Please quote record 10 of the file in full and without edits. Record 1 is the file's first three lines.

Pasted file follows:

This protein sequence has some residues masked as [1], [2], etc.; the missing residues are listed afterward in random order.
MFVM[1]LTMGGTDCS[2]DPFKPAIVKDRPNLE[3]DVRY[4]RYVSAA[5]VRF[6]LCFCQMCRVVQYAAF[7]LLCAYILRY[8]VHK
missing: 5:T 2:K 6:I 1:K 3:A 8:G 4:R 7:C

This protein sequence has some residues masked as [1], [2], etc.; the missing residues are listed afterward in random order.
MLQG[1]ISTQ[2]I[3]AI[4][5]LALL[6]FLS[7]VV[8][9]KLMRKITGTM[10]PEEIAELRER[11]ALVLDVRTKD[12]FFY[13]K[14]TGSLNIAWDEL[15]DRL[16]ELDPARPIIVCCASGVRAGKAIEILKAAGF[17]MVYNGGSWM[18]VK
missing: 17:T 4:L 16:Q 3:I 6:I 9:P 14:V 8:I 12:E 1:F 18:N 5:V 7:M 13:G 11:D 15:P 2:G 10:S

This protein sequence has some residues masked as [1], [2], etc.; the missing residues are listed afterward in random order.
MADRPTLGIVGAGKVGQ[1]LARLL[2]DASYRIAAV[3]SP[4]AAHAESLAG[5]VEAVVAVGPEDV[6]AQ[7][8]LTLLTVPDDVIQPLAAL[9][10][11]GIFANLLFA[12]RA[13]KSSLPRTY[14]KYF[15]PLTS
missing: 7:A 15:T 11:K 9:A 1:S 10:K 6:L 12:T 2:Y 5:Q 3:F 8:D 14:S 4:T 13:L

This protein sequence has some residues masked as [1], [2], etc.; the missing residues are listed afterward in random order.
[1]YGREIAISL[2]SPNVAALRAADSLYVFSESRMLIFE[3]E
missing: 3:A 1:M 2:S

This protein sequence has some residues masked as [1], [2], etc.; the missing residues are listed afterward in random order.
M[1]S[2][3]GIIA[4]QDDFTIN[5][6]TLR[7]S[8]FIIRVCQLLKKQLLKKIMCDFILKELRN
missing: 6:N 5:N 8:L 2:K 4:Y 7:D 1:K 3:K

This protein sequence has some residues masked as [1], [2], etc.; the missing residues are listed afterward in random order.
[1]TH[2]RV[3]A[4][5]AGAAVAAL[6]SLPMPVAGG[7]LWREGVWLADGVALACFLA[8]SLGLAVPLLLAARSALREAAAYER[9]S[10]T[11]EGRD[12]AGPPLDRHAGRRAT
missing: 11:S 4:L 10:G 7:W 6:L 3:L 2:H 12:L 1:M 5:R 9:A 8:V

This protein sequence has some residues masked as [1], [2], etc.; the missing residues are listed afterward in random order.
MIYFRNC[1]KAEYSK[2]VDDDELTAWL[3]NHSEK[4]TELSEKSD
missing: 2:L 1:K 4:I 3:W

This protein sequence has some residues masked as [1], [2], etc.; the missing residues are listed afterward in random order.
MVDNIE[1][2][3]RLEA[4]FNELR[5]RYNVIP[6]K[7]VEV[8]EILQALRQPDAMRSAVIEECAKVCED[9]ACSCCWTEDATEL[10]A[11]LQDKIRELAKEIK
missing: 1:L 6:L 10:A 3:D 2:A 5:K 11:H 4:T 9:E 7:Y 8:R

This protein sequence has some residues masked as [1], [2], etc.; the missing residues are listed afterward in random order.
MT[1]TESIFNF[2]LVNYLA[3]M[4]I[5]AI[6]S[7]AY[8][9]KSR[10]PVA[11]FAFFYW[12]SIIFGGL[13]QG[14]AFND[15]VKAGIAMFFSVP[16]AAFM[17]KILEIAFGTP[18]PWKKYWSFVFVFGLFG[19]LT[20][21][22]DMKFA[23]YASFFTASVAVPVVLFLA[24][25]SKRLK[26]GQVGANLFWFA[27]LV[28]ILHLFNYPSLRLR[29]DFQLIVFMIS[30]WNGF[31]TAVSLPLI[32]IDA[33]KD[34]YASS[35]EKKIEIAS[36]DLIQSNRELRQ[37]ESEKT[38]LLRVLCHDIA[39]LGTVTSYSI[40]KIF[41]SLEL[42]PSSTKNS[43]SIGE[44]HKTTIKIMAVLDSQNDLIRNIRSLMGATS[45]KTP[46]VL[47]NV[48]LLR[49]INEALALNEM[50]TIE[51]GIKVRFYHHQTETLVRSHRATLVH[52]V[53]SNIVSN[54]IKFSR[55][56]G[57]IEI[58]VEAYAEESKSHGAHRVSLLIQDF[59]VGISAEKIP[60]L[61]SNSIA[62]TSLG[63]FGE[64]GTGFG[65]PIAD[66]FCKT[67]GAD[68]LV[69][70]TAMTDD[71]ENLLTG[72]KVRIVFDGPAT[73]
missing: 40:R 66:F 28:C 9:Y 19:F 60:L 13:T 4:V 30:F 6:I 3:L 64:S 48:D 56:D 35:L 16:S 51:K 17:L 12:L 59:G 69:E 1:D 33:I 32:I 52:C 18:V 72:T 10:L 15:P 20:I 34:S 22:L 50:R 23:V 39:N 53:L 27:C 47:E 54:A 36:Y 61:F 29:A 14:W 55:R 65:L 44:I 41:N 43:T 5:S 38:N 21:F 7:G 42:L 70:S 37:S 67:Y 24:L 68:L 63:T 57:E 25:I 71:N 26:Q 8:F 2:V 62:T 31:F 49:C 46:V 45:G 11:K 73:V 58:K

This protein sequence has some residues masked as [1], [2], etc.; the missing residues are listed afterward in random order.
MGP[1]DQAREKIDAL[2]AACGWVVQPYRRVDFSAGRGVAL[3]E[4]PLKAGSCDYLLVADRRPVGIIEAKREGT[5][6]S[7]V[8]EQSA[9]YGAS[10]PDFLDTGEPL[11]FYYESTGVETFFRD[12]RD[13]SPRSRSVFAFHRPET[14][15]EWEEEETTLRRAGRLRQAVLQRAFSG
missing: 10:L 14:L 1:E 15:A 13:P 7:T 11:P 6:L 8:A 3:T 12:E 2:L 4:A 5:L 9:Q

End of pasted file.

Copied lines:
This protein sequence has some residues masked as [1], [2], etc.; the missing residues are listed afterward in random order.
MGP[1]DQAREKIDAL[2]AACGWVVQPYRRVDFSAGRGVAL[3]E[4]PLKAGSCDYLLVADRRPVGIIEAKREGT[5][6]S[7]V[8]EQSA[9]YGAS[10]PDFLDTGEPL[11]FYYESTGVETFFRD[12]RD[13]SPRSRSVFAFHRPET[14][15]EWEEEETTLRRAGRLRQAVLQRAFSG
missing: 10:L 14:L 1:E 15:A 13:P 7:T 11:P 6:L 8:A 3:T 12:E 2:L 4:A 5:L 9:Q